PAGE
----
Saturday, August 21, 2010

Pattern Emerging

It has been some time since my last update on the kasut manek beading project.  Partly because there has not been much progress on the shoes.  I must admit that I have been a little lazy, but the other reason was because I developed a few floaters in my eyes.  Got the eyes checked and they are ok, but I wanted to rest my eyes a bit.  Also, the floaters are a little bit irritating and I had to get used to them.  Anyway, I have started up again, and will take it slow and easy. 

At this stage of the project, I am happy to say that with each individual bead, the pattern of floating, pink clouds is really taking shape, as can be seen from the photo.  I am now so familiar with the pattern that I don't really need the pattern sheet to refer to all the time - I just figure it out from the beads which were sewn on earlier. 

In a sense it is easy to familiarise oneself with a regular, repetitive pattern.  When I was in Malacca earlier this year, we visited a number of beading shops.  What was interesting was that instead of referring to a pattern sheet, the pattern is tacked on to the canvas and the beads sewn on the pattern.  One example, with a beautiful beaded peacock is shown in the photo on the right (alas the tail is not spread out though).  I can see why sewing the beads on the paper makes it easier to finish the design, without mistakes.

The other thing to point out in this picture, is the neat little beaded edging on the shoe.  My friend has taught me the technique, but I have not tried it out yet. Maybe after I've completed another row or two :-)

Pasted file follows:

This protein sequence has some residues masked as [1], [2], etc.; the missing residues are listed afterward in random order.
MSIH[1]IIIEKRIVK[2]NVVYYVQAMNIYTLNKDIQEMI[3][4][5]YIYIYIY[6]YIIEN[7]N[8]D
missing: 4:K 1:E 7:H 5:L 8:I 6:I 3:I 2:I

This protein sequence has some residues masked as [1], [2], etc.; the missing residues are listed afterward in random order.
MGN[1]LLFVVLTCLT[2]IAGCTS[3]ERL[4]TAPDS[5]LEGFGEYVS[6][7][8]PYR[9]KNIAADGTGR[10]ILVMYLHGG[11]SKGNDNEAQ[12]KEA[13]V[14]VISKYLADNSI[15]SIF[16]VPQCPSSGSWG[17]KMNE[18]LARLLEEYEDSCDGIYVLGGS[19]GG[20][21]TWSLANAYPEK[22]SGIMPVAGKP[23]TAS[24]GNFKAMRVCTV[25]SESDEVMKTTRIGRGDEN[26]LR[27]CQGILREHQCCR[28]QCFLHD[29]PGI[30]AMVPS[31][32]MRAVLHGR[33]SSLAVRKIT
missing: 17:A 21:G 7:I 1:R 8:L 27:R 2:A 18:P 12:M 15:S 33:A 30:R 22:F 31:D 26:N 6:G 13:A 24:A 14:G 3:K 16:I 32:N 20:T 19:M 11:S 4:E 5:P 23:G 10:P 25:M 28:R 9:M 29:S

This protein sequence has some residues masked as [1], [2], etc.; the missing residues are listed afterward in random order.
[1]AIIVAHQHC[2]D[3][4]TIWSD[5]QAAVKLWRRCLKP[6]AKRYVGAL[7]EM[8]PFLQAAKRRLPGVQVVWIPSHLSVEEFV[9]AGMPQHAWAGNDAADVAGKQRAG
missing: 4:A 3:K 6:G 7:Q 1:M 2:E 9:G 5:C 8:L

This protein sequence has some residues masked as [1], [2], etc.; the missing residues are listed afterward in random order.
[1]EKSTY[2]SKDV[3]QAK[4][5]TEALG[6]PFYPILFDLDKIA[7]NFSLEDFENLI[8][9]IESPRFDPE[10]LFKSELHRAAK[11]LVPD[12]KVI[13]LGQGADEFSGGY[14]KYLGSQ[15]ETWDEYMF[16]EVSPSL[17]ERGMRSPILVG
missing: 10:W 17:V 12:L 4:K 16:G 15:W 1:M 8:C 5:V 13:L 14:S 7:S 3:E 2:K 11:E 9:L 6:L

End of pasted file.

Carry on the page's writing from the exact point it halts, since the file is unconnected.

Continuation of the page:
I'm glad to be back beading again!

p.s.  Because it has been a while, here is the Flickr set which records my progress on the kasut manek project.

Sunday, August 08, 2010

A Peranakan Garden

I brought my mother to the Singapore Garden Festival 2010 a few weeks ago. After exploring the grandeur of the landscape gardens, and the whimsy of the fantasy gardens, we walked two storeys down to look at the orchids and visit the Community in Bloom. This is one of my favourite sections of the show - I love looking at the herbs, and looking at the ingenuity of the wall gardens and vertical gardens, the floral art and so on.  This year, amongst the gardens developed by communities around Singapore, I spotted the "Peranakan Garden".

I thought it charming, with the old style frontage of a Peranakan house, the stools and table in the garden reminescent of the Peranakan tableware.  My mother, however, was looking at the plants.

There were not enough, she felt, of the plants for the Peranakan kitchen.  Nonyas use a fair amount of herbs in their cooking, and most of the time, they source the plants from their very own backyards. She was a little happier when I showed her the chilli plant, and the bunga telang creeper (or the butterfly pea flower - used as a natural food colouring to stain food blue), and some ginger flowers.  But there were others, she felt which were missing.  (I'm sure we must have missed quite a few) But when we went to the "Supermarket Garden" she found some "suitable" plants - for example, the banana tree and sugar cane plant, curry pulai and lemongrass.  I remember munching on sugar cane during the mid-autumn festival, cut from my grandfather's garden, just as I remember the pots of mint at the back.  My mother still maintains a few pots of herbs in the garden, but herbs are fragile things and may die quickly.  Still, our pandan has been going strong for many years. 

So I ask you, gentle reader. What herbs do you grow in your garden?


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